Network Retailers Make Moves

D_Strom.jpg (7967 bytes)Announcements were recently made by each of the three largest, publicly-owned, national retail network consolidators during the past two months. These announcements have followed a succession of events that, to some degree, reflect these organizations’ desires to expand and the manufacturers’ need to gain more distribution in order to improve their scales of economy and continue to develop new technologies.

In late April, HEARx announced that it committed to purchase up to 90% of its hearing instruments to a hearing instrument manufacturer (reported to be Siemens Hearing Instruments). In exchange, the manufacturer has provided a $7.5-million line of credit, and 20% of the indebtedness (principle and accrued interest) under the line of credit will be forgiven each year as long as the 90% commitment is achieved (see May HR News, p. 64).

In May, HEARx and Helix announced their intent to merge companies (see this month’s HR News, p. 14). If the agreement is approved by all the involved parties (shareholders, etc.), the newly formed company would have annual sales of 80,000-100,000 hearing instruments, according to HR and industry analyst statistics. HEARx has approximately 80 company-owned offices and annual revenues of about $56.7 million, with offices in CA, FL, NY and NJ. Helix has 138 offices and revenues of about $24 million (U.S.), with offices in MA, PA, NY, OH, MI, WI, MN, WA and AZ.

Additionally, as this issue of HR was going to press, Sonus Corp. announced that it had obtained a $20 million line of credit from an affiliate of GN ReSound Corp. for the purpose of making strategic acquisitions of hearing care centers. In return, Sonus reportedly modified its existing non-exclusive hearing instrument supply agreement with the hearing instrument manufacturer. The line of credit and agreement have seven-year terms. Sonus owns 103 centers and has 687 franchised offices in its Sonus Network.

Other announcements have been made within the past 6-8 months regarding network retailers. William Demant Holding A/S, parent company of Oticon and Bernafon, announced a distribution agreement with AVADA Audiology and Hearing Care Centers in which William Demant became a minority shareholder (47% ownership). AVADA is comprised of 163 offices that had reported revenues of $36 million in 1999 (see Dec. 2000 HR News, p. 16). Recently, Helix purchased HEARUSA which has several Internet domain names (e.g., www.hearingaids.com), and HEARx purchased HEAR PO in 1999.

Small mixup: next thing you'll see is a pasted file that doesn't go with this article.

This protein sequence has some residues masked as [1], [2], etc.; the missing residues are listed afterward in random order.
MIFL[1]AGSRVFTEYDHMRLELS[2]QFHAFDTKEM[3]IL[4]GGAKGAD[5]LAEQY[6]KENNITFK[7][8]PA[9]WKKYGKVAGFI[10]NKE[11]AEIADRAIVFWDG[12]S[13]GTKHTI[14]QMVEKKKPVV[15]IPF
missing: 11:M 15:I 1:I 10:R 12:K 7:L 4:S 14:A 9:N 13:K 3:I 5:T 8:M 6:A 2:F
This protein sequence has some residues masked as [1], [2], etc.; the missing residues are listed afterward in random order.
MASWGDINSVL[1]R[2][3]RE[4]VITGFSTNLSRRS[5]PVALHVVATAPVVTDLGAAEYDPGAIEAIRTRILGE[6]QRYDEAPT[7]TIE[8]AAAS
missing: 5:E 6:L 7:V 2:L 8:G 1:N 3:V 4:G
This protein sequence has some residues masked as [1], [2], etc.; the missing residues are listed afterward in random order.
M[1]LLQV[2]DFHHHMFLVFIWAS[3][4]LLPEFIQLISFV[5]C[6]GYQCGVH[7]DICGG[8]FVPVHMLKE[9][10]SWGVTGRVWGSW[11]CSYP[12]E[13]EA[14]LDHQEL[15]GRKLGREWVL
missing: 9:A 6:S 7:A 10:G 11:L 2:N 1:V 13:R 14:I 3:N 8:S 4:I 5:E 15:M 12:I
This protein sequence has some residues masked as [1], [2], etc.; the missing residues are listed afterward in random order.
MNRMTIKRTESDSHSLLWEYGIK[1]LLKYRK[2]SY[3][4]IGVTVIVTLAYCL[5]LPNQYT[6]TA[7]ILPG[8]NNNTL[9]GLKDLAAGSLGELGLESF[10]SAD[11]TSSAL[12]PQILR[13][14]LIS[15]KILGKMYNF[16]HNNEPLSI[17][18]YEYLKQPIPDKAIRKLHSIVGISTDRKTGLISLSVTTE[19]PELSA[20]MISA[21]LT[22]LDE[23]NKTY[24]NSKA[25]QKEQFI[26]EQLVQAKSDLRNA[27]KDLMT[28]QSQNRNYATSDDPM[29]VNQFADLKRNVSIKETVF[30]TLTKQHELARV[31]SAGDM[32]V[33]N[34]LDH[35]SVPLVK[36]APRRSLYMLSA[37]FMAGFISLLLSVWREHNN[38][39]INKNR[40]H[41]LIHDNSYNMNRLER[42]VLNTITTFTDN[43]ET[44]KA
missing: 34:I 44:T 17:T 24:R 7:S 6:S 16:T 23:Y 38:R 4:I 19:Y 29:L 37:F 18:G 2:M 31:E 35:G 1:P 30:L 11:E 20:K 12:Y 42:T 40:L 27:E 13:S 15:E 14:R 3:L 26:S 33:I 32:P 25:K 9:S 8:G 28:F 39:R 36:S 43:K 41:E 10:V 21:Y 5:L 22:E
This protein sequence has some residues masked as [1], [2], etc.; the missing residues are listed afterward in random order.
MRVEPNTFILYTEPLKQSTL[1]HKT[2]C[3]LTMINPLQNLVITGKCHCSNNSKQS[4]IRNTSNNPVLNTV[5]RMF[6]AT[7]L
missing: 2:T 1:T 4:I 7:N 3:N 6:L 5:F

The network retailers mentioned above account for approximately 1200 offices and $180 million in corporate sales. Add to this the other major dispensing groups (Newport Audiology, etc.), the hearing instrument manufacturer networks of Beltone and Miracle Ear, and recent agreements with private offices reportedly initiated by Starkey, and it’s clear that network/affiliated dispensing is alive and well. The independent dispensing networks have also been making gains. For example, AHAA announced last fall that the company signed its 1000th associate to its network of independent hearing care professionals, and estimates that their network now has about 1500 offices nationwide. Audiology Co-op, Marcon and other dispensing groups are also well represented in the field.

Lest dispensing professionals become apprehensive about these trends, a number of things should be remembered. First, at least 80% of hearing instrument dispensing is still performed by privately-owned, non-affiliated offices. For example, the combined market share of Helix and HEARx, should they merge, would be around 4-5% according to HR statistics. This year’s HR Dispenser Survey indicates that less than one-quarter (25%) of offices have an affiliation with a nationwide dispensing network (see pg. 37).

This is not to deny the influence and importance that these dispensing networks—whether public or private companies, or loose affiliations/groups—hold on the hearing care field both now and in the future. However, virtually everyone (including the chain retailers themselves) agrees that as long as a dispensing practice/office—private or otherwise—provides quality care and services, that office will almost certainly prosper and grow.

Karl Strom